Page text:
Penny pinching insurance firms have pulled out of an agreement with doctors to pay a £97 fee for GPs to provide medical reports on patients – instead they want patients to request £10 data access requests and send the information on.
In response, doctors have told insurers that the reports may not contain accurate information about the patient’s state of health.
While doctors and insurers argue over money, the patient suffers.
Insurance companies will not put a policy on risk if they have not had a medical report – and the problem for people who need cover is if the doctor does not write-off the report, then the underwriting team will not accept a claim.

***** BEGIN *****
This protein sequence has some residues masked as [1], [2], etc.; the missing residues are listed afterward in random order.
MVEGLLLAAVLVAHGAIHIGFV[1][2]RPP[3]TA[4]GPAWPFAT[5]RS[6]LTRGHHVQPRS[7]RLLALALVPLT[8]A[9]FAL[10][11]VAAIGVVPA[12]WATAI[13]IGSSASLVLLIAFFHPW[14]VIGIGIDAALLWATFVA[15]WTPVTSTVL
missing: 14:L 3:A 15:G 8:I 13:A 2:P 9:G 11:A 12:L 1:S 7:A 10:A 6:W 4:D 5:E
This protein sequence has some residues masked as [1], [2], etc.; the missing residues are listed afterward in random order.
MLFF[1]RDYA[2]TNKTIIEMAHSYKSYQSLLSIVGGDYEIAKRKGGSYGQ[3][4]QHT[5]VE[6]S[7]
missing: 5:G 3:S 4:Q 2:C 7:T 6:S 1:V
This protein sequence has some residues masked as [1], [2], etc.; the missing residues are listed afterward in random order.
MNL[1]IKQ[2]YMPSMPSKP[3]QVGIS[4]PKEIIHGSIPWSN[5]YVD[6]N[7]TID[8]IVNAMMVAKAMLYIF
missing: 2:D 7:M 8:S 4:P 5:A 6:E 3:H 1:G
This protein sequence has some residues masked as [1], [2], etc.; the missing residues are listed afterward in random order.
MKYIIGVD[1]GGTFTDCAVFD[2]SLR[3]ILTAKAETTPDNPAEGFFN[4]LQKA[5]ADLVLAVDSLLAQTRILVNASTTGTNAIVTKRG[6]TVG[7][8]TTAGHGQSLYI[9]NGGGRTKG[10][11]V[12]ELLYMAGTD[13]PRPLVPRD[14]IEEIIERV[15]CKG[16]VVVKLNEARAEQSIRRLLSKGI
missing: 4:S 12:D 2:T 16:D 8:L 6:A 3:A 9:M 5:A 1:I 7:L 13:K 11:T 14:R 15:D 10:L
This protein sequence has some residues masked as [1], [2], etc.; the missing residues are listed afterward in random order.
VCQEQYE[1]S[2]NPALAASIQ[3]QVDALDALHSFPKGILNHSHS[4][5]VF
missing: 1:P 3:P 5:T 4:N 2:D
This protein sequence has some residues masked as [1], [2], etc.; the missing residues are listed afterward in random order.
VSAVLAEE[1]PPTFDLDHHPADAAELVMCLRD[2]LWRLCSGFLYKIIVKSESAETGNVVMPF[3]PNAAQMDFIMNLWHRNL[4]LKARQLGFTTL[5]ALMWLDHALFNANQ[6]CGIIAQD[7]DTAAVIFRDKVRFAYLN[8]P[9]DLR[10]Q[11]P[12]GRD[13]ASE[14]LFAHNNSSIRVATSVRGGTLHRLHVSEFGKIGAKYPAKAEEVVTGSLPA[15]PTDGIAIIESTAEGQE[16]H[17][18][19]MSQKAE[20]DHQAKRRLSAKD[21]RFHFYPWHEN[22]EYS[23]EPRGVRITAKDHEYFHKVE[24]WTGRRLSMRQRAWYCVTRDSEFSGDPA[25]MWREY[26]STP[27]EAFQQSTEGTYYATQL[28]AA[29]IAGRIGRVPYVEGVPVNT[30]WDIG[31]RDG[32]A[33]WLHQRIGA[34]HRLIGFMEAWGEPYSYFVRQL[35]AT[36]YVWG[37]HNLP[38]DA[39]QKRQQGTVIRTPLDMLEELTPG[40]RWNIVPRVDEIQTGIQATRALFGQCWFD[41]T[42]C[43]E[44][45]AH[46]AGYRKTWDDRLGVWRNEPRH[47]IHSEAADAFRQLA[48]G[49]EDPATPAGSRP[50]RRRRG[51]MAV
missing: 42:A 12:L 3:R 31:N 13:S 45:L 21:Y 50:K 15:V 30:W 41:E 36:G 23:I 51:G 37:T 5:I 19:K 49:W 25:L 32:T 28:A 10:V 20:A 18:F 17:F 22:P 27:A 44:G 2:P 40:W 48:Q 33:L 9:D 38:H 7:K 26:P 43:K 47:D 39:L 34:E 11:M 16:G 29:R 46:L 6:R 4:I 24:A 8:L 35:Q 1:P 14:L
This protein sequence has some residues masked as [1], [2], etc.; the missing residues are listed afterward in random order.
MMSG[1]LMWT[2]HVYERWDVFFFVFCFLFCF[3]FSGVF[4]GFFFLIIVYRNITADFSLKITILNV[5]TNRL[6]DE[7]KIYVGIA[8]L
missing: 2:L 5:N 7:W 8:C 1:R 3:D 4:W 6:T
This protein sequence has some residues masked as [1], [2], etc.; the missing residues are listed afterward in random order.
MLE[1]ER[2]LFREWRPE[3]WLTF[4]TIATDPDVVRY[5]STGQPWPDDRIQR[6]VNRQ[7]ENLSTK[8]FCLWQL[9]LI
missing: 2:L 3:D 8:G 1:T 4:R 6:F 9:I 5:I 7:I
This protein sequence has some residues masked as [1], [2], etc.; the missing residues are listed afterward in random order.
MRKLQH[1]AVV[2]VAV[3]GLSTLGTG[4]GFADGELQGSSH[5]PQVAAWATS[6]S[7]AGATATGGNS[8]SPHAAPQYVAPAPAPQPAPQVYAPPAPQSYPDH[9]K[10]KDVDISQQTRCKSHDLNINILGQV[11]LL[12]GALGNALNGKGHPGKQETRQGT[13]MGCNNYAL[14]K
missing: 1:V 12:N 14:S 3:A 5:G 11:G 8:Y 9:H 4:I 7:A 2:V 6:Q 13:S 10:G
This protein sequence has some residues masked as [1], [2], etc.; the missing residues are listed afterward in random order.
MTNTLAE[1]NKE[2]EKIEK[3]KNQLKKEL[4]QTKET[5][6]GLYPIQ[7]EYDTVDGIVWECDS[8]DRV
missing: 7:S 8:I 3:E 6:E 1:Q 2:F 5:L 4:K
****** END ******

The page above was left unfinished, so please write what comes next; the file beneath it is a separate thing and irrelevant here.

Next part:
Both sides are squeezing the customer – the insurers are looking at ways to cut costs and doctors are seeking to charge a fee for providing the report.
The likely way forward is at the expense of the customer if neither side budges – with doctors forcing them to foot the £97 bill for signing off the report.
The British Medical Association – who negotiated the fee with the Association of British Insurers for doctors – is now seeking legal advice about how to proceed.
Meanwhile, doctors have been told to send medical files to patients if a report is requested by an insurance company. The patient also receives a checklist of information to forward to the insurer and details about their health that they do not have to reveal.
These sensitive details include personal information about HIV and smoking, for instance.
The BMA also points out that although the £10 fee covers a data access request under the Data Protection Act from a patient, the laws do not let third parties like insurance companies to make such requests.